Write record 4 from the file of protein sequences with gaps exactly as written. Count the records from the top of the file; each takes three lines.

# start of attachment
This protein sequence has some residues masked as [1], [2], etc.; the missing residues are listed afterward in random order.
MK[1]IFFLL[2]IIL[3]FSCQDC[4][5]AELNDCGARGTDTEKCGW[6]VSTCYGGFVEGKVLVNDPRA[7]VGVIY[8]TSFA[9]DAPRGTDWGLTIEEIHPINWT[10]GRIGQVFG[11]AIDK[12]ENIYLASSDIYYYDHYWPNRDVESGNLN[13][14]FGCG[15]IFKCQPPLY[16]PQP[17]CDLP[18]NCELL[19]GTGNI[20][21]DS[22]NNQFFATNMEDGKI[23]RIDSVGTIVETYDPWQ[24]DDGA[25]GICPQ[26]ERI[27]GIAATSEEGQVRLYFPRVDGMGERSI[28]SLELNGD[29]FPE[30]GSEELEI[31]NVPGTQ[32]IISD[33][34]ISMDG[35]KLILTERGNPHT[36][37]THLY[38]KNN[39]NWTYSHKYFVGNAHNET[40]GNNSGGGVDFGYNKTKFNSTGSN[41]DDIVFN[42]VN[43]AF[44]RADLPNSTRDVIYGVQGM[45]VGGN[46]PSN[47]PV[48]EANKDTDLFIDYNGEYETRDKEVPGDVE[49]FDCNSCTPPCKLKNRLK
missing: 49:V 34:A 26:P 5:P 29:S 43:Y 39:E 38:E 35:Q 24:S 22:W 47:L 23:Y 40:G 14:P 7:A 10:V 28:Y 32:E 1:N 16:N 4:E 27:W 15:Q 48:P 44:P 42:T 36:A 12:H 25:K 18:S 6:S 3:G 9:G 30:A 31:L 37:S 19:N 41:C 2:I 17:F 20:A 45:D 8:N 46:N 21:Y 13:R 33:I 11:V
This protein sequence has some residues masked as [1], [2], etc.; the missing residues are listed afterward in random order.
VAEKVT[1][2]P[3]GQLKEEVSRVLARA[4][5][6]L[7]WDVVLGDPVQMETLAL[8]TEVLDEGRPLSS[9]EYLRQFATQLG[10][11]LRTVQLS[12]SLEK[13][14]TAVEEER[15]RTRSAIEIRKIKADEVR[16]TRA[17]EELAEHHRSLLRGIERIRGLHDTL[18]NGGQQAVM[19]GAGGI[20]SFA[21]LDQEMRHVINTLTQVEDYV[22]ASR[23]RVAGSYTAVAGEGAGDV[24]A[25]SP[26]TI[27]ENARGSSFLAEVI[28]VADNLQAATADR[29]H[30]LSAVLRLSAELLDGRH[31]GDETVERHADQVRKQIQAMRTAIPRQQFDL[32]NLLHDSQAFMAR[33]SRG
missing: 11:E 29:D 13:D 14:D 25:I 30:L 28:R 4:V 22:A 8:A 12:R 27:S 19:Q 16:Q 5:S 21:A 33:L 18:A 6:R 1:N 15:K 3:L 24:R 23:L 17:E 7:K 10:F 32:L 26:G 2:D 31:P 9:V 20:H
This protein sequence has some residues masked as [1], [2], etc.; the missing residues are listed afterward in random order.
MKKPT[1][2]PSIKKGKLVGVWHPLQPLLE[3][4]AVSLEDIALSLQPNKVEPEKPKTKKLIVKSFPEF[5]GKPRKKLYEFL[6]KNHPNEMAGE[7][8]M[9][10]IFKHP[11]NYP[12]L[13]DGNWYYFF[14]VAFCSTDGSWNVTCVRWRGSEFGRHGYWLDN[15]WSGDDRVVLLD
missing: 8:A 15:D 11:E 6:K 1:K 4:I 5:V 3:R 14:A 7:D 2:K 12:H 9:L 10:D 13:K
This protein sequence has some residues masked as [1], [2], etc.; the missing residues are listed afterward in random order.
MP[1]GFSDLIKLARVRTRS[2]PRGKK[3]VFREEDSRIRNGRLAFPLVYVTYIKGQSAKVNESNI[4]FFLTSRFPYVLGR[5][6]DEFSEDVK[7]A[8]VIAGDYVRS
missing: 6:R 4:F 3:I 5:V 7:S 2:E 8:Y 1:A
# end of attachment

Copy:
This protein sequence has some residues masked as [1], [2], etc.; the missing residues are listed afterward in random order.
MP[1]GFSDLIKLARVRTRS[2]PRGKK[3]VFREEDSRIRNGRLAFPLVYVTYIKGQSAKVNESNI[4]FFLTSRFPYVLGR[5][6]DEFSEDVK[7]A[8]VIAGDYVRS
missing: 6:R 4:F 3:I 5:V 7:S 2:E 8:Y 1:A